This assurance was also joined
in heartily by Messrs. E. W. Doolittle, W. M. O'Leary, Kane Shields,
W. A. Rogers and H. S. Simpson.
They were followed by Mr. John
J. Conroy, who said they didn't want a $25,000 church, and as
for himself, he wanted a church that would cost $175,000, if
they could get it. He suggested that a committee of three be
appointed to canvass each ward in the city and also to collect
the monthly donations.
Bishop Dunne here suggested that
he thought it would be best to do something right then in order
to start the project.
As the bishop sat down, Mr. James
Moroney jumped to his feet, and agreeing with the reverend gentleman,
asked that all those who would contribute to the fund to stand
up. Every one stood up. He then volunteered to be one of five
to subscribe $1500 to the church, payable in two years.
This was met with cries of approval and the clapping of hands.
After some more discussion on this
matter, each one present wrote the amount he would agree to pay
during the next two years on a slip of paper and dropped it into
the basket as it was passed around by Father Blum. The amount
so subscribed amounted to $7000. This brought forth enthusiasm
plaudits from the congregation. Two gentlemen subscribed $2500,
one giving $1000 and the other $1500.
Father Blum volunteered to do all
the collecting if he could get a little assistance.
Bishop Dunne expressed his appreciation
of the work done at the meeting, and then led in prayer, at its
conculsion, dismissing the congregation with his thanks.
Regarding this project, the bishop
said at the conclusion of the meeting last night:
"We expect to lay the foundation,
at least, this year. The material will be of stone, with a tile
roof. The form will be Gothic in a Greek cross form--a short
nave and a long transept. Everything is most satisfactory. The
people were enthusiastic and determined to have a church that
will be a credit to the city of Dallas, as well as to themselves.
The probable cost will be $60,000 or $70,000."
From the general tenor of the conversation
of the members, it was plainly seen that the determination was
to make the cathedral one of the finest church structures in
- o o o -
OLDEST IN COUNTY.
Union Baptist Church
at Carrollton to
Celebrate Its Semi-Centennial.
Baptist church, it is claimed, in Dallas county, is at Carrollton.
It is known as Union church and the congregation will celebrate
its semi-centennial on May 8, 9 and 10. All ministers who have
been pastors of the church are invited to participate.
- May 8, 1896, Dallas
Morning News, p. 10, col. 4.
- o o o -
They are Now in
Camp in Oak Cliff
camp meeting at Oak Cliff park opened yesterday with a large
attendance of joyous spiritualists from many points. The hall
was most artistically decorated by some of the willing ladies,
which adds much to its attractiveness.
- September 5, 1897,
Dallas Daily Times Herald, p. 8, col. 3.
The following is a list of the
campers who have arrived up to date: Capt. A. Whiting and family,
of Ennis; Mrs. M. Thedford, of Texarkana; D. G. Hinkley and family,
of Dallas; Mrs. J. Johnson, son and daughter, of Dallas; Mrs.
Jennie Hurlburt, of Fort Worth; Mrs. L. A. Kirby, of Fort Worth;
Col. J. L. Jackson, Weatherford,; Mrs. Geo. Alexander and daughter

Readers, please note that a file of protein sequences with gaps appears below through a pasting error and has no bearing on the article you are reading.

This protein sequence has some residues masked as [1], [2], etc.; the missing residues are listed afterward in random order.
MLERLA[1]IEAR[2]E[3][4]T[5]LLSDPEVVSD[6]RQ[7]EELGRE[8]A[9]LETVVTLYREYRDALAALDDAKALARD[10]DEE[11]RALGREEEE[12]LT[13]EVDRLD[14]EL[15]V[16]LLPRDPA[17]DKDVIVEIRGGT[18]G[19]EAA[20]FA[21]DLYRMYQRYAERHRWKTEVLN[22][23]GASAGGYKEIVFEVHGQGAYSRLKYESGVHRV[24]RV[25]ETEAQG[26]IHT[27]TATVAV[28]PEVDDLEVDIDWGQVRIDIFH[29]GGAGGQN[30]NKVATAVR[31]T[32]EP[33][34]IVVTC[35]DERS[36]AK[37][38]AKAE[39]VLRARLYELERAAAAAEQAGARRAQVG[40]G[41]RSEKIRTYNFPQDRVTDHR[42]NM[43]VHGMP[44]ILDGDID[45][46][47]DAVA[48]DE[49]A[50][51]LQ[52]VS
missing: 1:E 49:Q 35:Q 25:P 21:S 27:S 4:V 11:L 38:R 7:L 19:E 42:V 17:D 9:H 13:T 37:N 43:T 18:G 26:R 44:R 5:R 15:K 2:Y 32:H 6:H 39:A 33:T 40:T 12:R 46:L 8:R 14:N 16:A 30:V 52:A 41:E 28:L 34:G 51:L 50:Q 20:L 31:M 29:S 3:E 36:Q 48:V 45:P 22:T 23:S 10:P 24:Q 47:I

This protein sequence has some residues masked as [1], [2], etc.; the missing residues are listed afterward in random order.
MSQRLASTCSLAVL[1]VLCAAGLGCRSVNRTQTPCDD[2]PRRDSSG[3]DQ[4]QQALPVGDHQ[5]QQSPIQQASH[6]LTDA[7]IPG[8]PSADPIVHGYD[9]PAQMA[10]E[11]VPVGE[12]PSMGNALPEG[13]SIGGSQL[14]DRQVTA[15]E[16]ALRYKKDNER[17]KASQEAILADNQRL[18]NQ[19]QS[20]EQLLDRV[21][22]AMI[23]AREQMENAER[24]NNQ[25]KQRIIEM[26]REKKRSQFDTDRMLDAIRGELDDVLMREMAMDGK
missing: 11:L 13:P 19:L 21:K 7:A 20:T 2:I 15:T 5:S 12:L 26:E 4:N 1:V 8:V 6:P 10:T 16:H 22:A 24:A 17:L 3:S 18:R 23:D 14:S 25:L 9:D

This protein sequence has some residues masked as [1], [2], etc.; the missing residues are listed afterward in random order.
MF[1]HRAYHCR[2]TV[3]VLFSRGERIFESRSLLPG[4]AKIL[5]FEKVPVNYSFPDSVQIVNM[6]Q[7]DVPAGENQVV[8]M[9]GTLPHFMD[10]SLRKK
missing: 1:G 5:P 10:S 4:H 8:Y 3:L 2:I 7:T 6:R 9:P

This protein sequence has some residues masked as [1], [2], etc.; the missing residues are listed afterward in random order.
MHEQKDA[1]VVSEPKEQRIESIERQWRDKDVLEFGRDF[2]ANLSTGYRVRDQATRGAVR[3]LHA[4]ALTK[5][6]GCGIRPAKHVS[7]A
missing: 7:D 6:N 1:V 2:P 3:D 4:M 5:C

and Mrs. John Bielefeldt, daughter and son, of Ennis; Mr. and
Mrs. Prentis, of Grapevine; W. W. and S. W. Aber, of Ennis; Mrs.
C. M. Hinesdale, of Fort Worth; Edward Tucker, of Midlothian;
Hugh Tucker, Oscar Husted and Carl Donley, of Midlothian; E.
J. and W. A. Willis, of Mansfield; Miss Ellen T. Thomas, of Dallas;
R. L. Willis, of Mansfield; H. D. tucker, of Weatherford; Fred
Bartholomew, of Midlothian; Miss Stella D. Carothers, of Lampasas;
Mrs. Tillie U. Reylonds, of Troy, N. Y.; Irwin Pughtal, of Ennis;
Dr. L. V. Vandike, of San Antonio; A. P. Moor, of Chicago; Albert
Rhine, of McKinney.
Programme for Sunday: Opening address
10 a. m. by Mrs. Carrie M. Hinsdalte; address, 3 p. m., by Mrs.
Tillie U. Reylonds; services at 8 p. m. Speaker to be selected.
- o o o -
Cliff Baptist church will meet Tuesday night, Dec. 21st, 1897,
at the corner of Eleventh street and Lancaster avenue, at Oliver
hall, for the purpose of completing their organization. The following
well known ministers will participate: Dr. J. B. Gambrell, superintendent
missions; J. B. Riddle, general missionary; J. M. Robertson,
Superintendent Bible work; G. W. Truett, pastor First church;
T. M. McDonnell, pastor Second church; H. C. Gleiss, pastor German
church; T. J. Waine, pastor Lancaster church; Geo. W. Baines,
Cleburne; Lucius Robertson, Ardmore, I. T., and quite a number
of prominent deacons and laymen. An opportunity will be given
for any who may desire to join, and a cordial invitation is extended
to all to attend this official meeting.
- December 19, 1897,
Dallas Daily Times Herald, p. 3, col. 4.
- o o o -
CITY NEWS NOTES.
will be the subject of a discourse by Rev. R. C. Travers to-night
at 8 o'clock at the First Spiritualist church, corner Crutchfield
and Fisher lane. After the speaking, thre will be a materializing
service. Seats free.
- June 5, 1898, Dallas
Daily Times Herald, p. 6, col. 5.
- o o o -
CHURCH OF DALLAS
DEDICATION OF CHURCH
Second Presbyterian church will be dedicated this afternoon at
3:30 o'clock by the pastor, and appropriate and impressive services
have been arranged. There will be no preaching in the church
at 11 o'clock this morning, nor at 8 o'clock tonight, both services
having been suspended on account of the dedicatory service. The
Senior Christian Endeavor Society will hold the usual Sunday
service immediately at the close of the dedication service. Topic: